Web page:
Sunday, November 04, 2018

watery Sunday

A wet wet day. The rain comes down, steadily (though not with much force). We stay indoors.

Breakfast is in the sunless front room.

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I step outside only briefly...

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Especially since we have much to do inside -- of the cerebral reckoning sort. In reading the NYTimes, I come across an article on well water contamination in Wisconsin. It's pervasive. We, of course, live on a former farm and we do have a well. It had been tested and it passed, mostly with flying colors, though with some small presence of nitrates. We put thoughts of well water aside.

Every now and then I would say -- we really need to have it retested. Last fall, I even went so far as to order the testing kit from the state lab. But, it's a complicated thing and I let it go. I mean, it's not as if cattle have roamed here in recent decades. (Which is a sorry excuse for inertia, but it worked for me. Nitrates remain my main concern.)

(To my credit, I buy bottled water for all kids who come to the farmhouse and for all pregnant moms who eat here. The only person who consumes lots of well water, daily, is me -- in my very numerous teas and coffees. The current wisdom is that adults are not affected by elevated nitrate levels, but of course, that's an ever changing piece of science. On the upside, the super duper hardness of our water is so healthy that one sip and you are on your way to a centennial birthday!)

Today, we decide to get with it. We prepare the tubes for testing. We fill out forms. Tomorrow morning we'll send the samples to the lab. It could be that we will have to install complicated filtration systems. Or maybe do nothing at all. We'll let the scientists decide.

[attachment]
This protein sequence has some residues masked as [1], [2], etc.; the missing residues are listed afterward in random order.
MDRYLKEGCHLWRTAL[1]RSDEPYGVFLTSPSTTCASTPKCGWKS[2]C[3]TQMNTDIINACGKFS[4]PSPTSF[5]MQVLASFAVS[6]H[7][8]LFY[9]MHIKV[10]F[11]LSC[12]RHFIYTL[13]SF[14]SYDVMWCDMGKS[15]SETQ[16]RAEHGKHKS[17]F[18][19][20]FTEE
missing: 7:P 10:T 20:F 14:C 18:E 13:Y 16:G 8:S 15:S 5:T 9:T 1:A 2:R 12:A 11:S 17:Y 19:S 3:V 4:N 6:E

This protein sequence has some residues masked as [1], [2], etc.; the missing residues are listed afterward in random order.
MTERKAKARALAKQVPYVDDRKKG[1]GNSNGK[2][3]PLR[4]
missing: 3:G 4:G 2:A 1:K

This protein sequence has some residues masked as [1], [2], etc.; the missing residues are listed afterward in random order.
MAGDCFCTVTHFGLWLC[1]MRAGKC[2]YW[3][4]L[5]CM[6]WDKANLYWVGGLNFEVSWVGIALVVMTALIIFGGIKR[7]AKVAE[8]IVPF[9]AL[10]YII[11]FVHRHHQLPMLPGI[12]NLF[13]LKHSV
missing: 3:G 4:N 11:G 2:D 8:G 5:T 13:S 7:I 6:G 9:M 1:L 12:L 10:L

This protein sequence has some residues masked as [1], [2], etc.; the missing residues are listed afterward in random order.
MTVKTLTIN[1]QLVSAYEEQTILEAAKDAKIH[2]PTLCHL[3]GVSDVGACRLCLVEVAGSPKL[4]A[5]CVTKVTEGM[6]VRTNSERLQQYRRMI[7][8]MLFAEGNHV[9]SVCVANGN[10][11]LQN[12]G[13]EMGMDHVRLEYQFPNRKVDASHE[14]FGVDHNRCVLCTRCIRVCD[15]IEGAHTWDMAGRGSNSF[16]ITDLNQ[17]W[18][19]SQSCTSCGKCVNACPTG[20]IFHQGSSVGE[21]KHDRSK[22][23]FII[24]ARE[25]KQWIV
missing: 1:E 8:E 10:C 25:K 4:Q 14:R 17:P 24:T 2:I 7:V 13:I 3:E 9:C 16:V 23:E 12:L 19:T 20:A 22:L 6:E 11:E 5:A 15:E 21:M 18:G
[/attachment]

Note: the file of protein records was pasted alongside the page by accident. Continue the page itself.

(The farmhouse, fronted by the giant maples...)

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In the evening, three out of four young family members come for dinner. (One has work commitments.)

Snowdrop is in love with predinner snacks. I'm kind of low on the usuals. Cheese and crackers? Sure. And that's about it. Gaga, do you have beets? Gulp... How about olives? Well...

She makes do.

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In the meantime, Sparrow just laughs and laughs.

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Dinner is special. The holiday season brings to our store (frozen) lobster tails. True, they are small (4 oz). But if you make pasta with tomatoes and asparagus, you can throw in a chopped up (4 oz)  lobster tail and have yourself a feast!

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Baby Sparrow is wistful. One more month, little guy! Maybe not for crustaceans, but for some form of mush.

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It's dark outside, of course. It was dark when they came, very dark when they left. You'll guess that it wasn't dark at all here at the farmhouse. Not at any time this week. Not at all.